Dismissing and Refiling Car Accident Cases in Georgia
Most car accident attorneys in Atlanta know that a plaintiff has the right to dismiss a defendant without prejudice once they have been properly served and can refile the lawsuit within 6 months of the dismissal. OCGA 9-2-61. This option is frequently used when there is a delay in getting service on a defendant and the defense attorney files a Motion to Dismiss.
In a recent Court of Appeals decision though the question arose about a situation where there were multiple defendants and the Plaintiff dismissed some of the defendants, but not all. While under OCGA 9-11-41, a plaintiff can dismiss a defendant or all defendants without filing a motion (leave of court), if the plaintiff wants to drop some and keep some, they must file a motion under OCGA 9-21. In Gresham v. Harris, the Court was faced with a situation where the defendant filed a dismissal without prejudice of less than all defendants. Because he cannot do that under the law, the Court has discretion on how to treat such an attempt and they felt like being nice, they treated it as a Motion to Dismiss less than all Defendants pursuant to OCGA 9-11-21 and ruled on it some weeks later. Within six months of the court’s ruling and Order on the dismissal, the Plaintiff refiled the case.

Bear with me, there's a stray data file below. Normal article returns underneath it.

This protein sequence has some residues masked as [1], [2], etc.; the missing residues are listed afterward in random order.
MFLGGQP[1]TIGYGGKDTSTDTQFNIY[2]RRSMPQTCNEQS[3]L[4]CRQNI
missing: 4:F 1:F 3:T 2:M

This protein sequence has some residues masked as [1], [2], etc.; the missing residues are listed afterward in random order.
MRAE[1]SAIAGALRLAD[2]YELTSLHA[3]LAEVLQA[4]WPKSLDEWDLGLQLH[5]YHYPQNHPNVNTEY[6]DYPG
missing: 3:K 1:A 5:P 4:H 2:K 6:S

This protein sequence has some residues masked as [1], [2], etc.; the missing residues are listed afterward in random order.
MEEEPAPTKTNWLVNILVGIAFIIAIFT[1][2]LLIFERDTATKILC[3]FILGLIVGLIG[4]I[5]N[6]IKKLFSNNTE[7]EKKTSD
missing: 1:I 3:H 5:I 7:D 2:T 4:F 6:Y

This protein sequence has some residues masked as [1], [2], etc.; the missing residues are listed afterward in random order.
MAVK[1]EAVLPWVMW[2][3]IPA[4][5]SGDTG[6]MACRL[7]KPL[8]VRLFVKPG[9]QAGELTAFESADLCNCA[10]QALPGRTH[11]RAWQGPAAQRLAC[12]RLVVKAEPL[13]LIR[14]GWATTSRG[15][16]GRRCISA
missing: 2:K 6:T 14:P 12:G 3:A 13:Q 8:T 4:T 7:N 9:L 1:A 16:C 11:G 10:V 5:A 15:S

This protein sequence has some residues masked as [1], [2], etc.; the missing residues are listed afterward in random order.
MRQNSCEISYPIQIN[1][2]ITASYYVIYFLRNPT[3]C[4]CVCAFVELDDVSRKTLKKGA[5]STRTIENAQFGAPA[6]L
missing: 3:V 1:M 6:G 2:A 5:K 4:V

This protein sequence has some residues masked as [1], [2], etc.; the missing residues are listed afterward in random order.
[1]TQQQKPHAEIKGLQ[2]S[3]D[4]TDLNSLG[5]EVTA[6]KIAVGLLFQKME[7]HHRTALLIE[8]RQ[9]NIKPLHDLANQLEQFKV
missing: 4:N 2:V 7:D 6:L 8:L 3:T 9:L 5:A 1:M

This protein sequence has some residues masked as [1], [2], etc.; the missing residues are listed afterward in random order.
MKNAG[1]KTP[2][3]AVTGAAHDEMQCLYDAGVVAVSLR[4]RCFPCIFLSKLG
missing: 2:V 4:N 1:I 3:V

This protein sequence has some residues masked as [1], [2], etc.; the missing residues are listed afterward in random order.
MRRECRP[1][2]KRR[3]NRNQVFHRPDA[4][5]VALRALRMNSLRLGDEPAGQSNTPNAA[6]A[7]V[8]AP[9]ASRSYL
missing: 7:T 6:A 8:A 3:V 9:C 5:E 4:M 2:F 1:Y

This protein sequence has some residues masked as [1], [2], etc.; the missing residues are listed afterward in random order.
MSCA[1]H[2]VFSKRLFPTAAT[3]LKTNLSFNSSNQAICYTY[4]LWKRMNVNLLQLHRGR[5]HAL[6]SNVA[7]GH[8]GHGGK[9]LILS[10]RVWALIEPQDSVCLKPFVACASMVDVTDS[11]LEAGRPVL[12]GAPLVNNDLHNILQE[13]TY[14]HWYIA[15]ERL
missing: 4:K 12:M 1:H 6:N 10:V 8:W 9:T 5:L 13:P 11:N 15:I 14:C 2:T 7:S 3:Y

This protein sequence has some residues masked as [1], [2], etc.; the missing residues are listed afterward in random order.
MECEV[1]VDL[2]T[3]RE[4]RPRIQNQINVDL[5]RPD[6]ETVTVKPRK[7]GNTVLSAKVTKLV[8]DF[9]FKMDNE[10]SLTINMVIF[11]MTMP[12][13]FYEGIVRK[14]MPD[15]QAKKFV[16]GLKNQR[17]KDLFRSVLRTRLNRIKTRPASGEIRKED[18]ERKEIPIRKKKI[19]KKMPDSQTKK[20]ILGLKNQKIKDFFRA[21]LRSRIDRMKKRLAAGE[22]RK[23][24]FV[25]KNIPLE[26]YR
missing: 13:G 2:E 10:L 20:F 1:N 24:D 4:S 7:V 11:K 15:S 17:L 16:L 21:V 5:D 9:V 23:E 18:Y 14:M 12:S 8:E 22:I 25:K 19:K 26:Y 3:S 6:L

The defense argued that the refiling was untimely because the six months should be counted from the time of the initially attempted dismissal. The Court of Appeals disagreed and let the plaintiff off the hook and found that the refiling was timely because the initial attempt at dismissal was to be treated as nothing more than a Motion to Dismiss and did not start the timer running.